Anecdotal stories plus growing media focus point to corruption being on the rise.
Have you considered what this can do to your business?
A fourteen country survey of companies by Price Waterhouse Coopers pointed to growing fear of corruption.
What the survey said
- 63% of companies have experienced some form of corruption
- 55% say the biggest fallout from corruption is damage to the company’s reputation
- 39% have lost a bid due to corruption
- 70% think an understanding of corruption will enable their business to make better decisions, become more competitive and enter new markets
What is happening locally?
Major legislation has been passed. The Prevention and Combating of Corrupt Activities Act was passed in 2004. Regulation 43 of the new Companies Act, 2008 instructs state owned companies, listed public companies and other companies with a public interest score of more than 500 points in any two of the past five years (i.e. medium to large companies) to set up Social and Ethics Committees. Part of this committee’s mandate is to implement the Organisation for Economic Co-operation and Development’s (OECD) anti-corruption guidelines. These guidelines require implementing controls to prevent corruption.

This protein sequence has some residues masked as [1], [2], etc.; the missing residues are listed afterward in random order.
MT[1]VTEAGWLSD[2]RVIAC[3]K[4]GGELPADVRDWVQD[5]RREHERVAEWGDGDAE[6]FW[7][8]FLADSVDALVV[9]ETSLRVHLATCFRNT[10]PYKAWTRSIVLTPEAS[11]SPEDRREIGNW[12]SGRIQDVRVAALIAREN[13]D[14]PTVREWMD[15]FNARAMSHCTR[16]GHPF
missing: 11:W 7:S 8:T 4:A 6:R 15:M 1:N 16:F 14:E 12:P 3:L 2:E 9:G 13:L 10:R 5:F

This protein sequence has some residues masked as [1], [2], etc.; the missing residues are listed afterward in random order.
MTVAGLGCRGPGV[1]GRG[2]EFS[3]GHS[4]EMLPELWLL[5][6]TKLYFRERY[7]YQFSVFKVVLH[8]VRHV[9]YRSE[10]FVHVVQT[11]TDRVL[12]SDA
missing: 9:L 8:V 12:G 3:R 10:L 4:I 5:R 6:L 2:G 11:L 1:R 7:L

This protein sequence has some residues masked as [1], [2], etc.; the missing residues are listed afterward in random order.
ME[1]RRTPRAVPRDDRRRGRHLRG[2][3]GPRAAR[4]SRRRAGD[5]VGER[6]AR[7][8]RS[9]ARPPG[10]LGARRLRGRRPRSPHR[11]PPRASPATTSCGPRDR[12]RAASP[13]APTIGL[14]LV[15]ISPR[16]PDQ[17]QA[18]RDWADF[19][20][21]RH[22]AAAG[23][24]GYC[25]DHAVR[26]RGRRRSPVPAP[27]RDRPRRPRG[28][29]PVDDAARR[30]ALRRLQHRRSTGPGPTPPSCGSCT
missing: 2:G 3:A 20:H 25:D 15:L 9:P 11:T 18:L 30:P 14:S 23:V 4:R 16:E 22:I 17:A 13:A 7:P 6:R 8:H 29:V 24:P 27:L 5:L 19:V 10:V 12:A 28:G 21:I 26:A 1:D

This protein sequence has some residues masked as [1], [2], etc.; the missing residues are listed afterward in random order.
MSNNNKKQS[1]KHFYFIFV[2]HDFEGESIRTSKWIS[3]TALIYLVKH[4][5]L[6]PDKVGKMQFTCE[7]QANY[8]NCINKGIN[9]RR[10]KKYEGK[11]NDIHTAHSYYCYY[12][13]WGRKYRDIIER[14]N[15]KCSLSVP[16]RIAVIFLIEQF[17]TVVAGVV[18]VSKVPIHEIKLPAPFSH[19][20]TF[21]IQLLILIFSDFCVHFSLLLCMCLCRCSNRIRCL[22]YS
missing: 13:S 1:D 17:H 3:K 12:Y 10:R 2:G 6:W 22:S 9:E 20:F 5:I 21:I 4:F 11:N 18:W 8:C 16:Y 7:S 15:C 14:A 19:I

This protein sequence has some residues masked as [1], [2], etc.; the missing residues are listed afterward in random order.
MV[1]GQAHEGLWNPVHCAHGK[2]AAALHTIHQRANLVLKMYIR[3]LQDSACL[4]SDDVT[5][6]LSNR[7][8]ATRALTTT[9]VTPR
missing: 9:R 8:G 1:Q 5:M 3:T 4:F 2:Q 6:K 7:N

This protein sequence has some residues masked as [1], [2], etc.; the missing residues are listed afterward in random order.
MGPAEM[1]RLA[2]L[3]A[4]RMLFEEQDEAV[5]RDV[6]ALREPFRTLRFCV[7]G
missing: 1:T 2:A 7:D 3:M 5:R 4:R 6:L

Where does that leave you?
It makes sense to, at least:
- Review your customers and suppliers and categorise them by risk of potential corrupt dealings.
- Audit your controls over procurement
- Impress on your staff and stakeholders that corruption is not acceptable in your business